In the months and years to come, home schoolers in South Africa will be facing many of the same legislative and legal struggles that we in the United States have already gone through. Recognizing this, and desiring to bring encouragement to their fledgling movement, HSLDA decided to send my wife, Tracy, and I to South Africa.

A Growing Home School Community
We arrived in South Africa on July 23. The home school leaders had set up conferences and media interviews in Durban, Dundee, Pietermaritizburg, Johannesburg, and Cape Town. Conference attendees were primarily Afrikaans and English, but there were a number of Indian and Zulus as well. Some were Muslim, but most were Christian. At each conference, Tracy addressed the practical aspects of home schooling and I described the struggle for home school freedoms in the United States—recounting the lessons we have learned, the strategies we’ve employed, and the miracles God has wrought.
     South African home school leaders invited me to join them in meetings with several parliament officials representing the ANC (African National Congress—Nelson Mandela’s party), the African Christian Democratic Party, and the Inkatha Freedom Party (Zulu). During these meetings, we stressed the need for clear protections of parents’ rights, especially the right to direct the education of their children. I explained the dangers of some of the regulations under consideration in several provinces, like teacher licensure, discretionary approval, and home visits.
     At each of the meetings, the officials seemed to be convinced of the validity of home schooling and the need to avoid stifling it with unreasonable regulations. A working relationship between the home schoolers and these government officials is off to a good start. It is our prayer that they will be able to continue working together for the good of home schooling in South Africa.
     I also was privileged to help leaders establish the National Home Education Defense Fund of South Africa and was asked to serve on its board. Its initial purpose will be to provide legal advice for home school members, educate the media, and negotiate with the national parliament and the nine provincial parliaments to establish reasonable regulations for home schoolers.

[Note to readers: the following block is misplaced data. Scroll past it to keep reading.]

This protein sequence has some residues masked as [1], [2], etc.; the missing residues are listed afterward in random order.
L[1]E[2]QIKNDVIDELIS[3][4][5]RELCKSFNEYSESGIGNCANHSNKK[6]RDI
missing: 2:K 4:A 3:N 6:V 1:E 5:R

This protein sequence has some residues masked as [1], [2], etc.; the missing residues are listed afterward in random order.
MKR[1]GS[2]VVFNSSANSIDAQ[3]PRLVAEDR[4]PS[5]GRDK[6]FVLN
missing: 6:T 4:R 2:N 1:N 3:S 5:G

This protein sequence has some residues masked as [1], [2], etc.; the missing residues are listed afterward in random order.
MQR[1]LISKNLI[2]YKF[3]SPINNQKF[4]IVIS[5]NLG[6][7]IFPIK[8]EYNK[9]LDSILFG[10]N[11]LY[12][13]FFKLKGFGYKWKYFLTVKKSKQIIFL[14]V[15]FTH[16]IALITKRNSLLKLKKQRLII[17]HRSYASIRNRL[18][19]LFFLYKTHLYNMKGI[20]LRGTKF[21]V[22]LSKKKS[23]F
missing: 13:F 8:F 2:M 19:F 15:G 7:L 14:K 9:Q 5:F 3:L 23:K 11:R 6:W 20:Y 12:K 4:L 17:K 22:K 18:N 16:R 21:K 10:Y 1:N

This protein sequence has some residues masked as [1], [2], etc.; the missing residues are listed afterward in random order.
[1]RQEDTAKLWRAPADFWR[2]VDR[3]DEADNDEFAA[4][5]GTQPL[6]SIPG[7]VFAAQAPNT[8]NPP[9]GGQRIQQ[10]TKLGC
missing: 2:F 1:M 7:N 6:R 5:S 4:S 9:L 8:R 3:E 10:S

God’s Timing
As Tracy and I flew home on July 31, we reflected on the trip—the people we met, the opportunities we had to share, and the things we learned.
     While we were in South Africa, the home school leaders had repeatedly remarked how the timing of the trip was ideal. It was exactly what they felt was needed to unify the home school movement, bring visibility to the new defense fund, encourage novice and veteran home schoolers, and impact national policy on home schooling.
     We were thankful to be given the privilege to minister to these brothers and sisters and to share with them the lessons and strategies we have learned in our struggle for home school freedom in America. Please pray with us for South Africa. Pray that more and more people will come to the saving knowledge of Jesus—it is only through the love of Christ that the divisions of South Africa can be healed. And pray for protection for the home school leaders and home school families throughout the country.